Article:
WARSAW, Poland (AP) – The Latest on Poland’s move to give politicians influence over Supreme Court (all times local):
Hungary’s prime minister says his country will use all available legal means to protect Poland from the European Union’s “inquisition campaign.”
Prime Minister Viktor Orban says that the EU is targeting Poland and seeking to weaken individual member states.
Orban spoke a day after Poland’s Senate approved new legislation that gives politicians significant influence over the nation’s Supreme Court. The EU has criticized the legislation and has threatened to impose sanctions on Poland.
Orban said that “at this moment, the main target of the inquisition, the example of national governance to be weakened, destroyed and broken is Poland.”
Orban says the EU leadership is encroaching on EU member states’ rights and trying to apply policies, such as increased immigration, which are opposed by most Europeans.
A pro-democracy movement in Poland says that former president and democracy icon Lech Walesa will join a protest they are holding against new legislation that gives politicians significant control of the nation’s top court.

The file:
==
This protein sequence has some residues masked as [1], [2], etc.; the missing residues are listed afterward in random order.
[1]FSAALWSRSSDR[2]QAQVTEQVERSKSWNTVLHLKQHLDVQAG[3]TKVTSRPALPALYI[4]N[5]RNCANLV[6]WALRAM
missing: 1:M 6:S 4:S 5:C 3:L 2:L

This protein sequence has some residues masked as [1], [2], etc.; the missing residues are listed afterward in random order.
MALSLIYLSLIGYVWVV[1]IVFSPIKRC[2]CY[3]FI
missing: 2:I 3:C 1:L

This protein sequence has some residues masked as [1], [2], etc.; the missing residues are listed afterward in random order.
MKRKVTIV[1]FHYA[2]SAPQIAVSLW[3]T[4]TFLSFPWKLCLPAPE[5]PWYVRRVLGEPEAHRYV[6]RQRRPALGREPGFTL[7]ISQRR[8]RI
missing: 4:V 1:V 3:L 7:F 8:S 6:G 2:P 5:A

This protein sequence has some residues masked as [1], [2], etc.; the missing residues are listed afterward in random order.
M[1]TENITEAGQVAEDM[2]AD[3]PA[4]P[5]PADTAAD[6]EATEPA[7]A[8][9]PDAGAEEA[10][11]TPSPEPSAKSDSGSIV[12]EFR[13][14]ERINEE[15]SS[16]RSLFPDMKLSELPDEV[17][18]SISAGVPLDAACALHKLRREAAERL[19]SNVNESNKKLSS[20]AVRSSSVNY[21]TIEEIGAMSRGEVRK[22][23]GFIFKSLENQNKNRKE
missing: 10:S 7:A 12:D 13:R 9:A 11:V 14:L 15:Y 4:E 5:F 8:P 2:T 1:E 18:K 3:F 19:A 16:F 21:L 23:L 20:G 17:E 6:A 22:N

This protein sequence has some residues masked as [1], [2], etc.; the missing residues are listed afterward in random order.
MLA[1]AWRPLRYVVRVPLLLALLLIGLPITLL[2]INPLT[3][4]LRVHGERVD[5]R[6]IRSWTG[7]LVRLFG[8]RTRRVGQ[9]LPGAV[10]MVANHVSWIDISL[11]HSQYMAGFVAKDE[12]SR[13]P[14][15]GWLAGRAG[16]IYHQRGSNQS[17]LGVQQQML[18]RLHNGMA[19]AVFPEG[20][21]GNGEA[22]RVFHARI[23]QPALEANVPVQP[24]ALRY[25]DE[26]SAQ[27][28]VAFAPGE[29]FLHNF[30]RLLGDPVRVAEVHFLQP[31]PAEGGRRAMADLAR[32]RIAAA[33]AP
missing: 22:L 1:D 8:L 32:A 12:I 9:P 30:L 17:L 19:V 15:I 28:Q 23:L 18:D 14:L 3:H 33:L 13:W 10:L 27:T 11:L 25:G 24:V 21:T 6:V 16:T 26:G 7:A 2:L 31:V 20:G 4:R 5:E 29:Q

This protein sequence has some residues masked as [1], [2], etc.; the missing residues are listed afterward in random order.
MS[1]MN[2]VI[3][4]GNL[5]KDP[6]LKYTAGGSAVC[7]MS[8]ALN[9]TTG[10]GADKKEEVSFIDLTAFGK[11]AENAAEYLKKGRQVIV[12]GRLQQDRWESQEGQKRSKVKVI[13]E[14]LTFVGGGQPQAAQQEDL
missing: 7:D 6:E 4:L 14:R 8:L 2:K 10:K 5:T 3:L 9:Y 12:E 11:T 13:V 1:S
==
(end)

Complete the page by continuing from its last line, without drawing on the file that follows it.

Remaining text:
Despite mass peaceful protests, the legislation on the Supreme Court was approved by the Senate on Saturday and only requires the approval of President Andrzej Duda to become law. Opponents say it would destroy judicial independence and violate the rule of law.
A new round of street protests is planned by government opponents across Poland later in the day to urge Duda not to sign it.
One of the organizing groups, the Committee for the Defense of Democracy, says Walesa will join the protest in his hometown of Gdansk, on the Baltic coast.
The spokesman for Poland’s president says the leader sees flaws in contentious legislation adopted by the Senate that gives politicians significant influence over the nation’s top court.
Andrzej Duda’s spokesman, Andrzej Lapinski, stopped short of saying whether the president would reject the bill or seek the opinion of the constitutional court. Duda has 21 days to sign it into law.
The legislation, approved early Saturday, has drawn condemnation from European Union leaders and has led to major protests across Poland.
Proposed by the populist ruling party, it gives the justice minister and the president the power to appoint and assess Supreme Court judges. Critics say that will kill off judicial independence.
Lapinski said that Duda sees inconsistency between two articles regarding the appointment of the court’s head.